Whilst no child is immune to the mental effects of puberty, it’s important to mention some groups of young people who may be more at risk. Those with existing mental health problems, may find that puberty exacerbates them. Research also suggests that those who experience early puberty, when puberty begins at an earlier age, can be more likely to experience mental health issues, particularly girls. Because girls usually start puberty earlier and they mature quicker they can often feel isolated and on their own. They can be treated differently by others if they look more mature than they are for example being treated as someone ready for sexual experiences when they aren’t. Developing earlier can also make them more conscious of themselves or at the receiving end of negative and unwanted attention.
What Can I Do?
Whether you’re a teacher, guardian or friend, there are lots of ways you can be supporting your young person through this transition:
1) Look out for the signs they might need more support
There are few signs you can look out for that might indicate a child is struggling with their mental health. Here are some questions to ask:
- Has their mood or behaviour persistently changed?
- Have they become disengaged from their usual hobbies or interests?
- Have they developed obsessive or extreme behaviours?
- How are their eating, sleeping and exercise habits?
- Have they become withdrawn or isolated from others?
- Are they engaging in risky behaviours or self harm?
If you’d like more advice on this, why not read What are the Signs My Child Needs Counselling
2) Invite conversation
Young people can struggle to communicate what they are experiencing but inviting them into a conversation gives them permission to talk about how they’re feeling. Ask how they’re doing, what things they’re finding hard and what help they’d like. Listen to their experience and take their concerns seriously. Invite them to express their feelings in whatever way they find helpful. Having an outlet is really important for managing and regulating emotion whether that's talking, writing, exercising or more creative means. Part of inviting conversation also means being ok with disagreement. Sometimes there will be things they feel differently about, as they begin to form their own opinions. Encourage them to share how they’re feeling knowing you can accept it. If you feel they would benefit from speaking to someone else, we have lots of counsellors at Mable who would love to help.
3) Help them to challenge themselves
One of the most difficult parts of puberty is the experience of feeling ruled by your emotions or feelings. One of the ways you can help a young person is to equip them with the skills to challenge irrational thinking and emotions. Just because they are feeling something doesn’t always mean it is reliable or true. Help them to think of questions to ask themselves if their emotions don’t feel rational or how to involve others in making decisions where they may not be thinking most clearly. Encourage them that it’s okay to challenge and question how they’re feeling to determine what is rational and true. Maybe there’s a friend they can ask for a second opinion or someone within the family.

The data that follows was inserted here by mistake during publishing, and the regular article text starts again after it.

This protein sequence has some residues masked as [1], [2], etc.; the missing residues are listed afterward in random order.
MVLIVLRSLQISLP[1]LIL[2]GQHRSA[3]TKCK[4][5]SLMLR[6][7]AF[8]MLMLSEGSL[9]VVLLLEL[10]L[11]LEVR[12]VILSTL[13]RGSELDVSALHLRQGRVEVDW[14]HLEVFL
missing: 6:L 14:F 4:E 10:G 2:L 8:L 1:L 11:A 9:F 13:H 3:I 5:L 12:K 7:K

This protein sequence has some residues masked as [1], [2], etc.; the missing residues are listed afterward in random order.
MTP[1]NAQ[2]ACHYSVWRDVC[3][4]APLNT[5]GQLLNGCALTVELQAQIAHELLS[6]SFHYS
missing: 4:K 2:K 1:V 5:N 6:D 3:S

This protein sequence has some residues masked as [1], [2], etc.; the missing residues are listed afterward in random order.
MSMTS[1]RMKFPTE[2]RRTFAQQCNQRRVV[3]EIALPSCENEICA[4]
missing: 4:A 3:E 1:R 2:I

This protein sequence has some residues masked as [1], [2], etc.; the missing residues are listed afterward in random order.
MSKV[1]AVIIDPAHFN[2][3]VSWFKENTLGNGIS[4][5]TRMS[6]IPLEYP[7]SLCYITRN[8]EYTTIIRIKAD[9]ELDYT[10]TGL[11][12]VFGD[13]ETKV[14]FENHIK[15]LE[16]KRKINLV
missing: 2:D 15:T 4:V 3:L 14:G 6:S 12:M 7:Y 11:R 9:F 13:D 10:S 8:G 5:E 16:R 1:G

4) Encourage balance
For any young person, a healthy and balanced lifestyle will lead to better physical and mental health. Help them to develop good habits within their week that encourage eating well, getting enough sleep and exercise. Also find ways to motivate them in their interests and passions. Give them opportunities to develop their problem solving skills and interpersonal skills such as making decisions and meeting up with friends and family at the weekend. Habits that encourage balance will endure them through puberty and set them up for adulthood too.
5) Be their stability and calm
Finally, the best thing you can do for a young person who might be struggling through puberty is to provide them with some stability and calm. Whilst their experience can be very up and down, ever-changing, you can be a constant for them. They may push your buttons and boundaries through this time but by providing them with safety and comfort they will know you are reliable and dependable when their emotions may not be. No matter what they are experiencing, having people in their life who endure with them through seasons of change is the greatest support you can give a young person.